Still, after some discussion and development, some Newark teachers agreed to try teaching about local LGBTQ+ figures in their courses. LGBTQ+ history was briefly taught in a select few classrooms in 2017, including Al Moussab’s Newark history class at East Side in fall 2017. 

“Students really enjoyed it,” he said. “They played a significant role in the development of history in Newark, and it’s important for all students to understand that history because we need to move past this language of tolerance and realize that we are all connected in the struggle.”

The following year, Newark took additional strides to support LGBTQ+ students. The district launched a series of initiatives and programming to celebrate LGBTQ+ students, assisted with a grant from the Southern Poverty Law Center; training about LGBTQ+ issues for staff in Newark schools; and events for LGBTQ+ students and their allies to connect. 

But the classes ended and the other initiatives slowed as the district began to focus on the transition to local control. LGBTQ+ students were not mentioned in current Newark Superintendent Roger León’s recently released district plan for the upcoming school year.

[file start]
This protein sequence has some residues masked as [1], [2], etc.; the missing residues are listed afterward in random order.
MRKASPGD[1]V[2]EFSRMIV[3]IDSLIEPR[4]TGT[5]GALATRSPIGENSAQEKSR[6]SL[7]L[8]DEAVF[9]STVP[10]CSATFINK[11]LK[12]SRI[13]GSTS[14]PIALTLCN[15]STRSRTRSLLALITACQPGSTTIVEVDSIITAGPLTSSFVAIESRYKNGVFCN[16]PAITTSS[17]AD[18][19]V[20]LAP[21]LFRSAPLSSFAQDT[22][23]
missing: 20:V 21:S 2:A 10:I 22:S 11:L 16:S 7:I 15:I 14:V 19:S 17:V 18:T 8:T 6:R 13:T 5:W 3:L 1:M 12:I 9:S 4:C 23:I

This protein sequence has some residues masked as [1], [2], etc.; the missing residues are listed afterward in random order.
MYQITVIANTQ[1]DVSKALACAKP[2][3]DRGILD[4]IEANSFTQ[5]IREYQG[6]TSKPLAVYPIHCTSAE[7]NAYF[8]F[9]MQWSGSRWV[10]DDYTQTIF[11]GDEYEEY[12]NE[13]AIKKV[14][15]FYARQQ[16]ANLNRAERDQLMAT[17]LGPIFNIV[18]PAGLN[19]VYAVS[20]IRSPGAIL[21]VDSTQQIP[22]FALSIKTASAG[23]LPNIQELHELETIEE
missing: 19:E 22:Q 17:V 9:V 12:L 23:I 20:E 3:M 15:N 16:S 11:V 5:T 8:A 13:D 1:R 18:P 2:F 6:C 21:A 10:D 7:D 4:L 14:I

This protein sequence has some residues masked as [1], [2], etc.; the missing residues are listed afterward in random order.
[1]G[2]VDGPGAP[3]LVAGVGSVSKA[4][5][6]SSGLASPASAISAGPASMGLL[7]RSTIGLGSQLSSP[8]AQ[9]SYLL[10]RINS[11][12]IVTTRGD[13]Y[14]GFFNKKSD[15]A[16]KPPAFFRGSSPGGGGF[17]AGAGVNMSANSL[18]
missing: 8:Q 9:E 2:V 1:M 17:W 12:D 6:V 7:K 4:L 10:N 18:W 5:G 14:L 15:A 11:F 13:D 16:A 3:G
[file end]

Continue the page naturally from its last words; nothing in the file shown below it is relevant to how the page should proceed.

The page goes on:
Still, Bledsoe, who helped spearhead the 2017 resolution, said protecting LGBTQ+ students has remained one of his top priorities — and that he “hopes and assumes” it’s one of León’s “top five priorities,” as well.

Newark board member Reginald Bledsoe, right, attended Newark’s Pride celebration in July.
PHOTO CREDIT: Twitter/@Mr_Bledsoe

“Every other day, I speak with the superintendent about it, and he’s assured me it’s going to be a priority,” Bledsoe said. “I’m not going to let anyone forget about this and will not let this go away. I will make this important to [León], by any means.”